City administration hopes to replace and relocate inoperative emergency siren

By Ralph Echtinaw

The city’s emergency siren has been inoperative for an unknown amount of time, and the administration hopes to replace it soon.

How long has it been silent? “I am uncertain of the time frame,” said City Manager Kurt Giles via email. “Earlier this year, the radio communications contractor was on site when an attempt was made to test the siren. And the conclusion was that the radio signal was making the connection, but the electronic siren did not sound. While we were out yesterday, we attempted to test it, and it did not sound.”

Giles told council members Tuesday that he already met with siren contractor West Shore Services of Allendale. “They are providing an estimate to us,” he said. “We expect that to be in the $25,000 plus range.”

The siren is on top of the second pole from the right.

Mayor Tom Reed asked Giles “what’s the downside?”

“I don’t think there is (one),” Giles said. “A lot of people say they’re connected electronically by phone, but I don’t know that everybody is and all the time. So I’d rather have that siren sound than depend on other methods.”

Giles also proposes to relocate the siren, which currently rests atop a utility pole in the back yard of the three-story apartment building on North Mill Street.

The pole would be moved to the Electric Department complex across the street and a new siren installed. That would get the siren off private property and onto public property.

Parking spaces re-striped

Council approved spending $5,800 with Lazerlines Parking Lot Maintenance of Ortonville to re-stripe city streets and parking lots. The contractor will also re-stripe parking lots at Pine River Township Hall and the St. Louis Area Fire Department. Those entities will reimburse the city for the expense.

“The township will happily reimburse us for adding that to the scope of this project,” Giles said. “They made attempts to get people to look at their pavement striping project, and no luck so far.”

Early literacy workstations

Council retroactively approved the purchase of early literacy workstations for the public library from AWE Learning for $7,148. 

The administration is supposed to get council approval before making expenditures in excess of $5,000, but that didn’t happen this time.

Why not? There was a discount that expired late last week.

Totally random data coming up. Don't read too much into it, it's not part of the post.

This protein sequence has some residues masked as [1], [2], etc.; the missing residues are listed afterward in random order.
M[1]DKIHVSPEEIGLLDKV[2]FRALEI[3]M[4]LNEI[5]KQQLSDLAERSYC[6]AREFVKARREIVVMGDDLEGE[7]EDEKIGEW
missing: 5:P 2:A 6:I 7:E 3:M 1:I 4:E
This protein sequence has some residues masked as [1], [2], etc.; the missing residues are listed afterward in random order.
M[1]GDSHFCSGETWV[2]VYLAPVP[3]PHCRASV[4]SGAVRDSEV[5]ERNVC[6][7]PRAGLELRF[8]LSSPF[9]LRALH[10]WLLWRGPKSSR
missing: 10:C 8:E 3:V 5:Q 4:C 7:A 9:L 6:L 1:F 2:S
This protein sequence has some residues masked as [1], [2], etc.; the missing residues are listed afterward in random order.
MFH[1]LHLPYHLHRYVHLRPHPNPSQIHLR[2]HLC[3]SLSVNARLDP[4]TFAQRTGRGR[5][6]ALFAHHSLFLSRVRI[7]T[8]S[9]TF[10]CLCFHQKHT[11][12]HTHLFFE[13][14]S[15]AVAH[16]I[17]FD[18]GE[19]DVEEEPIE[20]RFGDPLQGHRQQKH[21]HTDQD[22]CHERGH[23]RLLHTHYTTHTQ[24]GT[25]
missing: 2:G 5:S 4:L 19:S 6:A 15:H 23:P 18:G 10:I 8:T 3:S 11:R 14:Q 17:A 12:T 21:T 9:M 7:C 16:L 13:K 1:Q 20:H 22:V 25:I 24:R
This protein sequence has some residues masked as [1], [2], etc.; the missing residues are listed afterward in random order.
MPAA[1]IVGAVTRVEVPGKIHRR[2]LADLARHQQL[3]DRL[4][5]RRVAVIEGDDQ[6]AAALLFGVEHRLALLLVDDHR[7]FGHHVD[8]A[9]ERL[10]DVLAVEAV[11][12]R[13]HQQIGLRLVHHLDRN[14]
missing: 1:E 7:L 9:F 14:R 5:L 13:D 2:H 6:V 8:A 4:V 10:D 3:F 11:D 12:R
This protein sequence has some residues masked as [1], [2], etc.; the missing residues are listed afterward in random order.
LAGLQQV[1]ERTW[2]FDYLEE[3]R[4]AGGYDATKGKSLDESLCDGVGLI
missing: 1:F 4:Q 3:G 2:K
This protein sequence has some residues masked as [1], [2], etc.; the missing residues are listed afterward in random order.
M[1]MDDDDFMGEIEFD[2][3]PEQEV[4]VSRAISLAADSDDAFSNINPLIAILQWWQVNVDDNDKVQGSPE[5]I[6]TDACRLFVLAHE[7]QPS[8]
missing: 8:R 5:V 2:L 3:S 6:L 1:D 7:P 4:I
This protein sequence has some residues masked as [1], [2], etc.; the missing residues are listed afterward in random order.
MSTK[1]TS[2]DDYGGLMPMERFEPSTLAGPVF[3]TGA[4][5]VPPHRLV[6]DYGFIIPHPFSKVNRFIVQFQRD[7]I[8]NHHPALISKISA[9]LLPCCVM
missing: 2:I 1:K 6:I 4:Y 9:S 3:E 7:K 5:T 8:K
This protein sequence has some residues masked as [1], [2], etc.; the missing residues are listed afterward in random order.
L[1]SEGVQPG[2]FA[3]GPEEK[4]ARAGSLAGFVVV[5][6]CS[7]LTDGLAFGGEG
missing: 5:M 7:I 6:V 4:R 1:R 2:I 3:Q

Library Director Jessica Little wrote to Giles on Tuesday, April 25, to say the sale ended Friday, April 28. Giles wrote back five hours later and told her to proceed with the purchase. He estimated that this saved the city $800.

“Ideally, this would have received council approval beforehand,” Giles said. “We believe these were extenuating circumstances to have the opportunity save approximately $800 and asked the council to ratify the request.”

As Giles told city council Tuesday, the library director  “knew about it just about as quickly as the sale came up on April 24, and it was only four or five days last week. So at this point we are hopeful and would appreciate your ratifying the purchase.”

The Friends of the Library group contributed $3,000 for purchase of the early literacy workstations.

Generator problem addressed

Council approved spending $9,975 with Theka Engineering Solutions of Muskegon to replace the analog AVR on Generator No. 7 with a new digital AVR. 

It’s hoped that will solve the problem that kept the city from contributing as much as it could to an emergency power generation event on Dec. 23 last year.

On that date the Michigan Public Power Agency notified member cities (including St. Louis) that the Mid-continent Independent System Operator issued an “emergency operations deployment of available generating units in Michigan” at 6 p.m. Friday, Dec. 23.

The city’s electric department personnel couldn’t get diesel generators one and seven to work together.

“We’ve got to fix whatever the problem is with number seven,” Giles said at a Jan. 3 city council meeting.

Tuesday he had this to say: “We’d like very much to get that stuff replaced and tested out so if we’re called again we won’t be short for generation.”

(The city’s electric plant has four diesel-powered generators in addition to two hydroelectric generators. But the city buys most of its electricity on the open market.)

Mill Street closure

City council approved the closure of the 200 block of North Mill Street from 10 a.m. to 2 p.m. July 15, for a motorcycle show organized by St. Louis Moose Lodge. The show is in association with the city’s annual Independence Day celebration.

A light moment

During council comments time, Bill Leonard got a laugh with this line: “Anyone in the audience who didn’t sign in, please do so because that makes us look good.”

Full disclosure

This reporter is a candidate for St. Louis mayor and will be on your Nov. 7 ballot. No other name will be on the ballot for mayor, as not one of the 3,800 other St. Louis residents turned in petitions for the job.

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